Moderna said its two new Covid-19 boosters boosted immunity against the main Omicron variant, boosting the company’s hopes of launching it as a fourth dose in late summer.

The U.S. biotech was the first to report preliminary results from a clinical trial of a vaccine against Omicron. It said Wednesday that trials showed the “bivalent enhancer” — which contains the genetic code of the Omicron variant and the original strain of the virus — was safe and well-tolerated.

When administered as part of a four-dose regimen, Moderna’s bivalent booster elicited an eight-fold increase in antibodies against the Omicron variant compared to pre-boost levels. It produced 1.75 times more antibodies than people who received a booster shot of Moderna’s existing vaccine.

Moderna added that the booster was responsive to both the original strain of the virus and its predecessors, and the vaccine candidate should provide longer-lasting protection against variants of interest.

On a conference call with investors, Moderna President Stephen Hoge said the new data showed the bivalent booster was “significantly better” in terms of the neutralization protection it provided for Omicron and that it was “clearly time” to update the vaccine .

Moderna shares were up more than 7 percent at $152.51 in early trade, while the Nasdaq Composite gained 0.3 percent.

Moderna’s UK general manager Darius Hughes said the company was “very, very pleased” with the results, which suggested the new vaccine would “provide better protection for the fall and winter booster”.

Many governments have yet to decide who should get the fourth dose in the fall and whether to offer a booster for Omicron. The United States and the United Kingdom have already delivered a fourth dose of the vaccine to some of the most vulnerable people, including the elderly. In April, EU regulators said it was too early to recommend a fourth dose of the vaccine for the general population.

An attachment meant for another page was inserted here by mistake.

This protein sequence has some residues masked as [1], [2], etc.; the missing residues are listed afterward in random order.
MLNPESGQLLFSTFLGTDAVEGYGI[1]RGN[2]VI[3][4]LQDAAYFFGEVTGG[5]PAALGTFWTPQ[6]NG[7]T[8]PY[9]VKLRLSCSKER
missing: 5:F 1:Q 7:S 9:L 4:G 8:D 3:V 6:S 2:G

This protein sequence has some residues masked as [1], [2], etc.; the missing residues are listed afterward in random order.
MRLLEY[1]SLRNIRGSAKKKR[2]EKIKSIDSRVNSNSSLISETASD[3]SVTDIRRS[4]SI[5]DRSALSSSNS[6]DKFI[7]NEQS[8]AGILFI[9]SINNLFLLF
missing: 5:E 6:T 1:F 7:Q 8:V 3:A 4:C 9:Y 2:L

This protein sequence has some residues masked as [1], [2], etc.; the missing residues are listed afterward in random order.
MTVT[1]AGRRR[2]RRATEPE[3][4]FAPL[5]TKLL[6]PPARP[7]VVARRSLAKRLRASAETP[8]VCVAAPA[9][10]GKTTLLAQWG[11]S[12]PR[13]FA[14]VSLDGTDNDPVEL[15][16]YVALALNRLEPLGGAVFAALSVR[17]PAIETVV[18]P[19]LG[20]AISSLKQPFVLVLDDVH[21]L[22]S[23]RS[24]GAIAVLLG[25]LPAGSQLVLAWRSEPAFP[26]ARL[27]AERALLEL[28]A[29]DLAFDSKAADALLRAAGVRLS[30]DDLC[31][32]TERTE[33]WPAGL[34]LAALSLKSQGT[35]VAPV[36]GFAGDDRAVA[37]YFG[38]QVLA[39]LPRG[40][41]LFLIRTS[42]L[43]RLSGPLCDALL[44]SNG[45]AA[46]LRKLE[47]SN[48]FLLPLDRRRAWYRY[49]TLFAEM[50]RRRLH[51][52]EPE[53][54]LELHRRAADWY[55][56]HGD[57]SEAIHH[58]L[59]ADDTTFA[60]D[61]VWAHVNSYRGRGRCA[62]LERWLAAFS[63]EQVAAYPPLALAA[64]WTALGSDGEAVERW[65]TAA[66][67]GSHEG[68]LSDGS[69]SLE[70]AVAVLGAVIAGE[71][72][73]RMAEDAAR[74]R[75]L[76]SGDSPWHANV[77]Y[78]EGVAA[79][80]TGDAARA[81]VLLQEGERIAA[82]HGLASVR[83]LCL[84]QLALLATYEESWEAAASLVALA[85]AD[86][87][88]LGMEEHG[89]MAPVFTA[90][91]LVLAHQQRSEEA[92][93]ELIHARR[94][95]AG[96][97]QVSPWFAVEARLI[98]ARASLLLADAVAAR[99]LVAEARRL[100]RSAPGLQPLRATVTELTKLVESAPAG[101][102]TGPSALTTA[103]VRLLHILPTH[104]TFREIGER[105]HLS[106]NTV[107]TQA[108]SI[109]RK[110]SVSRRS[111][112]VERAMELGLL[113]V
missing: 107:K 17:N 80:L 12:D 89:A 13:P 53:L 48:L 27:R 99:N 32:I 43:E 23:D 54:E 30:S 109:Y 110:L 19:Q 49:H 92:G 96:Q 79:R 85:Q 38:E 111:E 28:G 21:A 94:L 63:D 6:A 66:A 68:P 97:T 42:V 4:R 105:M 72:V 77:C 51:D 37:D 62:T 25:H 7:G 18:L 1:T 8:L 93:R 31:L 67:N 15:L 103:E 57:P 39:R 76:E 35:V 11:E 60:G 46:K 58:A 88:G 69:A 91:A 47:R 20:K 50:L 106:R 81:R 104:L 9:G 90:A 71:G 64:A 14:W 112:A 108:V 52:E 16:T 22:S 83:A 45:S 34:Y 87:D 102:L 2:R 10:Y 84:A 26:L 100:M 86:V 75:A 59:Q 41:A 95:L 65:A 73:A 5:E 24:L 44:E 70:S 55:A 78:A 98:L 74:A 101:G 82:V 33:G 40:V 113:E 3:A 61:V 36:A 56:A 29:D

Hughes said there was “some interest” in the UK to move to a vaccine more suitable for Omicron, which the country could do within the terms of its existing contract with Moderna.

If the bivalent vaccine is approved, Moderna will need to scale up production, moving from producing the original vaccine to manufacturing. Hughes said making the switch was an “interesting challenge” but the company had expanded its manufacturing operations around the world so it could move “very soon”.

Experts remain divided on whether annual boosters are needed for the new coronavirus variant, with some noting that existing vaccines continue to provide strong protection against severe illness and hospitalization.

However, others say a new booster may boost immunity to a variant of Omicron that continues to spread rapidly around the world.

“I would be cautiously optimistic that this bivalent vaccine will be at least more effective against Omicron than the original vaccine, but it’s too early to talk about it being a game-changer,” said David, an epidemiologist at the institute. Dowdy said. Johns Hopkins School of Public Health.

Pfizer is also advancing plans to develop an Omicron-specific booster that could better protect against new variants, but it acknowledges growing public fatigue with the vaccine.

Advisors to the U.S. Food and Drug Administration plan to discuss at a June 28 meeting whether current Covid vaccines should be modified and which strain of the virus they should target.

This article has been revised to reflect the increased immunity provided by boosters.